Crowdfunding: A Threat or Opportunity for University Research Funding?

14 Pages Posted: 25 Aug 2014

See all articles by Rachel F. Baskerville

Rachel F. Baskerville

Victoria University of Wellington - School of Accounting and Commercial Law

Carolyn J. Cordery

Aston University; Victoria University of Wellington - School of Accounting and Commercial Law

Date Written: June 24, 2014

Abstract

Universities, like many other organisations, have an insatiable need for funding. It appears that student fees, government funding, alumni support and endowments are insufficient to fund the expectations that universities will undertake myriad research projects, knowledge dissemination and staff and student development. Rather than depending on multi-millionaire donors or company commissions, universities may seek to package research into discrete parcels to market to enthusiastic supporters. Thus they will require a funding platform which draws on a multitude of smaller investors/donors. Klaes (2012) notes that crowdfunding, a vehicle through which this can be achieved is a disruptive technology of financial intermediation. However it is unclear whether the development a crowdfunding market will complement, supplement or crowd-out other funding. In addition, the marketability of certain projects may crowd-out less popular projects and further reduce the viability of necessary research.

The research question addressed in this study is: does crowd-funding represent a threat or opportunity to the continuation of more traditional research funding sources for the University sector? This paper reviews recent research in the evolution of crowdfunding, legislation governing crowdfunding, and then examines in detail the University crowdfunding sites which are used to generate funds for staff research.

This paper describes a few successful University projects which have raised research funds for staff on such sites, and also sought to review both the disadvantages and advantages of this funding method. Advantages include the potential to break the stranglehold on research funding from hyper-bureaucratic organisations. But the downside may be (as conjectured in this paper) that the purported democratization of research is both a dumbing-down and homogenization, a beauty pageant, where those more attractive and popular will be 'winners', and those who cannot position themselves to curry popular favour are losers in this game. The appeal of such a market-led mechanism for university research funding may, in time, lead away from Government funding for the authentic assessment of (at times) apparently unpopular but genuine projects where outcomes are highly technical, may involve a large amount of intellectual property rights, and their funding depends on the open minds of highly experienced and informed decision makers, not those at the other end of a computer mouse.

The research question addressed in this study is: does crowd-funding represent a threat or opportunity to the continuation of more traditional research funding sources for the University sector, responding to calls that academics could collect and research crowdfunding, and also increase interest in educating our students as to its evolution and characteristics. The use by Universities to raise material amounts of research funding by such means is scare. This is a surprising result, given how long crowdfunding has 'been around'. Crowdfunding has the potential to tap into previously inaccessible funds, as the characteristics of many donors are those of a generation responding to social media and an internet-based philosophy to banking activity and funding decisions. This study concludes that the Ivory Towers are alive and well as far as research funding is concerned for all by a handful of tertiaries.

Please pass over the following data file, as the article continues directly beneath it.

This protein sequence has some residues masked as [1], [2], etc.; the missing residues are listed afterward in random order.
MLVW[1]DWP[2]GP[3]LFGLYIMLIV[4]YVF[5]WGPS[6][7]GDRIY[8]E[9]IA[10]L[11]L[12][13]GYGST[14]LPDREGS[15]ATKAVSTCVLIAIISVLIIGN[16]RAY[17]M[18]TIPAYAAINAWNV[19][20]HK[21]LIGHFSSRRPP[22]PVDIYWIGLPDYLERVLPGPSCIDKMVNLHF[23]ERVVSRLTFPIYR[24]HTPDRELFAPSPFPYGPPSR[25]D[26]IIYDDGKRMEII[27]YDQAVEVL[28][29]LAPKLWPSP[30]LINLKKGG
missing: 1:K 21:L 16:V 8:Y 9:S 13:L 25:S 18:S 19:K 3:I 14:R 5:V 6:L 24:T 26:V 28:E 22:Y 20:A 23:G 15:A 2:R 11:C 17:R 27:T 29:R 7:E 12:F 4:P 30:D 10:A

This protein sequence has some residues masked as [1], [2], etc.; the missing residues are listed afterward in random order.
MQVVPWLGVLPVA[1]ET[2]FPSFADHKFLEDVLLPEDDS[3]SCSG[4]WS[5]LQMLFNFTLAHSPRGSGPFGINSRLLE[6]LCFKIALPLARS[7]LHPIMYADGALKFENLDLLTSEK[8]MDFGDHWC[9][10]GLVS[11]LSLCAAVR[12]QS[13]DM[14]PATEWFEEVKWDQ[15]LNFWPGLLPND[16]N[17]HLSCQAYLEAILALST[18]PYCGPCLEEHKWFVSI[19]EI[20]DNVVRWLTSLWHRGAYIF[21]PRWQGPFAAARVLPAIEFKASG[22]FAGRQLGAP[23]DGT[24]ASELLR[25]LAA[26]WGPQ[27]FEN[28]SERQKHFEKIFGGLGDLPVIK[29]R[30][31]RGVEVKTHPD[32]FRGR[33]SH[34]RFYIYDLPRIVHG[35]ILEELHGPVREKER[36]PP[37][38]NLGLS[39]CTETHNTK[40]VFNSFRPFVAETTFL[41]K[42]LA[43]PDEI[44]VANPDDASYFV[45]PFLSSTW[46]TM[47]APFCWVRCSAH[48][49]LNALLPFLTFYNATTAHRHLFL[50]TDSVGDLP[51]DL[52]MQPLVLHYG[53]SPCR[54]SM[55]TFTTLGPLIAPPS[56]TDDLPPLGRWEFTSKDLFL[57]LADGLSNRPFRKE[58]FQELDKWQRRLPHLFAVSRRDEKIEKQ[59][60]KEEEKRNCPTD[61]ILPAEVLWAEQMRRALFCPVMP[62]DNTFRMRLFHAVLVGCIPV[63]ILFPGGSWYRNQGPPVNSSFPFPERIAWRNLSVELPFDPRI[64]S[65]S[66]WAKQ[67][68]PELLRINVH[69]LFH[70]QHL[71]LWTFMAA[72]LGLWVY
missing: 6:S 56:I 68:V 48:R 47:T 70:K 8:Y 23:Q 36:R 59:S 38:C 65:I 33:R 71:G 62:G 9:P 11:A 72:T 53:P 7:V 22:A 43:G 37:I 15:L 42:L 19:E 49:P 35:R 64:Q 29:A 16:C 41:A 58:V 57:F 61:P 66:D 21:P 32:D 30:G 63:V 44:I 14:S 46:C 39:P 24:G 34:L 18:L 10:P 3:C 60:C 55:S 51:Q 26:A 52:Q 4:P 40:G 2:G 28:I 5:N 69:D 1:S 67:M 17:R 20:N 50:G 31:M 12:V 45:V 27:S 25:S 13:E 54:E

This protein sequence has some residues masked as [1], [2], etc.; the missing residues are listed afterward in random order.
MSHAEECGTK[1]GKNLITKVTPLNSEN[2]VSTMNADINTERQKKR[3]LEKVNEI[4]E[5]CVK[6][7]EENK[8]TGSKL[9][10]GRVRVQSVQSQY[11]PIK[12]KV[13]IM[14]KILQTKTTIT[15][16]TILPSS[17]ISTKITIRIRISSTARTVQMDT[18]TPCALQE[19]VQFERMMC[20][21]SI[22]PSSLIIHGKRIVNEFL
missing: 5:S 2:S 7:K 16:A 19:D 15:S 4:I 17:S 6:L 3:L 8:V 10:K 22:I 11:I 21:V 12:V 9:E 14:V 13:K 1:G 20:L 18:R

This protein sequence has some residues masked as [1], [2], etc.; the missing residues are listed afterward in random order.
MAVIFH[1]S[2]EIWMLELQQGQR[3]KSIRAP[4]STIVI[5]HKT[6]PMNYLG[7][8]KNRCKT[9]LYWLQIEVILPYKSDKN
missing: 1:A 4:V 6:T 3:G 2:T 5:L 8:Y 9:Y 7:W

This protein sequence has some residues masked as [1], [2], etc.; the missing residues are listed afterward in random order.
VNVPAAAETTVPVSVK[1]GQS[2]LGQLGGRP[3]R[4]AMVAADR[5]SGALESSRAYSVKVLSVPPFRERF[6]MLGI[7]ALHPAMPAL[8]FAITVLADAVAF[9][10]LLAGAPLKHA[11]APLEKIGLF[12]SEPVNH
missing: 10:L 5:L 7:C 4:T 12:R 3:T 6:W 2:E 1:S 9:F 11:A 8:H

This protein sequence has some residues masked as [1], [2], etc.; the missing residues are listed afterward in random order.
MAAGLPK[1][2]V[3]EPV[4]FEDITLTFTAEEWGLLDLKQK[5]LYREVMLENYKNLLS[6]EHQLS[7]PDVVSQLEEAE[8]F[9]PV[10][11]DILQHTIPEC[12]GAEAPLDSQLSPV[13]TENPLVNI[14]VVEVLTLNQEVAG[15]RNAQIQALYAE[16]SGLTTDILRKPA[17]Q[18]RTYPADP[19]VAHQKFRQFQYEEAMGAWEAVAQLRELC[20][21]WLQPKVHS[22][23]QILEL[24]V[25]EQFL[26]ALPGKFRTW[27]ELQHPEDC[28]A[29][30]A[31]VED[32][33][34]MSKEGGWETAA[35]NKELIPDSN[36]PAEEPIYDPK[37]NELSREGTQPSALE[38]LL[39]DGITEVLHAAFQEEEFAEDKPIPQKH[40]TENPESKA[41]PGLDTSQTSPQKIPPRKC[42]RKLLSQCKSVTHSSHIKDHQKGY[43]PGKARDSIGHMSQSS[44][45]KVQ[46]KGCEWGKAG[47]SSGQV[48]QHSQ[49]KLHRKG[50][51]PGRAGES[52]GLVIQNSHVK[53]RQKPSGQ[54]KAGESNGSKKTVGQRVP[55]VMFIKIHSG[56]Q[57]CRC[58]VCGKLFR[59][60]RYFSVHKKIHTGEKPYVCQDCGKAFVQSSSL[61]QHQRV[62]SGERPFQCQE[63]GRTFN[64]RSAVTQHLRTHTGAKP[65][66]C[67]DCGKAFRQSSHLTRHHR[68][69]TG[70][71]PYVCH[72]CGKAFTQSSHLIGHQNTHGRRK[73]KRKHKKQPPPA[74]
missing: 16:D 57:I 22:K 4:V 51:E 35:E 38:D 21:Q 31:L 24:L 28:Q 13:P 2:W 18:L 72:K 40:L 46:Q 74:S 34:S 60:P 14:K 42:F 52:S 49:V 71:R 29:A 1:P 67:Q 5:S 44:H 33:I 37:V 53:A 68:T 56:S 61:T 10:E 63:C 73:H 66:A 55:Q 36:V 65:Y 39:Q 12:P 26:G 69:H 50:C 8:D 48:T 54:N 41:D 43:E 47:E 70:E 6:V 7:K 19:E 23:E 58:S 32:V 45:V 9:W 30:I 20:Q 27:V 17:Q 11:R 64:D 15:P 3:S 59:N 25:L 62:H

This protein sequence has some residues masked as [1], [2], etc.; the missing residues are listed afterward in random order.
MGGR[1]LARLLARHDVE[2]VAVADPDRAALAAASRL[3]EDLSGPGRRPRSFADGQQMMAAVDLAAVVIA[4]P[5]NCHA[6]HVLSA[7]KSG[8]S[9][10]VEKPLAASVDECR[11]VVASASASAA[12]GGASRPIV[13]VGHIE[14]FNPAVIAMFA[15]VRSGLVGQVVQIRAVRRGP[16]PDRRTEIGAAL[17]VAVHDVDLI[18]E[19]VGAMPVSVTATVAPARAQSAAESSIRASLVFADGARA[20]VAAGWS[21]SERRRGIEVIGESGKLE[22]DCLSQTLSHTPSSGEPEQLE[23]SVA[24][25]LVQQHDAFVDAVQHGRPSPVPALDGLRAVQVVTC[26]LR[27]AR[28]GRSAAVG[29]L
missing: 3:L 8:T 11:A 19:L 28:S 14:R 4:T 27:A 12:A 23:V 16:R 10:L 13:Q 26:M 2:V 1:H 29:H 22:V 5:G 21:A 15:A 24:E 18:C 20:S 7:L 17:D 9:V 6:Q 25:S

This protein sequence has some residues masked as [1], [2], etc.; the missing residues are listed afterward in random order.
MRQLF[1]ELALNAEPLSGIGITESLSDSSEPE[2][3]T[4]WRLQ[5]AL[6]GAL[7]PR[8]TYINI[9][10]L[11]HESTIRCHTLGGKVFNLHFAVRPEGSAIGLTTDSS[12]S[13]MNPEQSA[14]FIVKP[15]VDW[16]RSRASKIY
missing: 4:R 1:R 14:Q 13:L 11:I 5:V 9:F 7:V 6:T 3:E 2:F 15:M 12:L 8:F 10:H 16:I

But even as we write-up this study, we have no doubt that some universities will be actively packaging research into discrete parcels to commence marketing to alumni and other supporters in this manner. It remains unclear at this point whether the development of a crowdfunding market in the tertiary sector will complement, supplement or crowd-out other more traditional patterns of allocation of scarce funding, and relationships with very large funding bodies such as the UK Economic and Social Research Council and the EU European Research Council. Neither of these bodies carry any reference on their sites to research on this activity, appearing on the funding landscape as further two Ivory Towers. We hope that our other studies currently underway will shed light on such evolution and growth of this distinctive funding sources for core university research.

Keywords: university, crowd funding, tertiaries

JEL Classification: O16, G30, I22

Suggested Citation

Baskerville, Rachel F. and Cordery, Carolyn J., Crowdfunding: A Threat or Opportunity for University Research Funding? (June 24, 2014). Available at SSRN: https://ssrn.com/abstract=2458638 or http://dx.doi.org/10.2139/ssrn.2458638

Rachel F. Baskerville (Contact Author)

Victoria University of Wellington - School of Accounting and Commercial Law ( email )

Faculty of Commerce and Administration
PO Box 600
Wellington
New Zealand
006444636951 (Phone)
006444635076 (Fax)

HOME PAGE: http://www.victoria.ac.nz/sacl/staff/rachel-baskerville.aspx

Carolyn J. Cordery

Aston University ( email )

Aston Business School
Aston Triangle
Birmingham, B4 7ET
United Kingdom

Victoria University of Wellington - School of Accounting and Commercial Law ( email )

Faculty of Commerce and Administration
PO Box 600
Wellington
New Zealand

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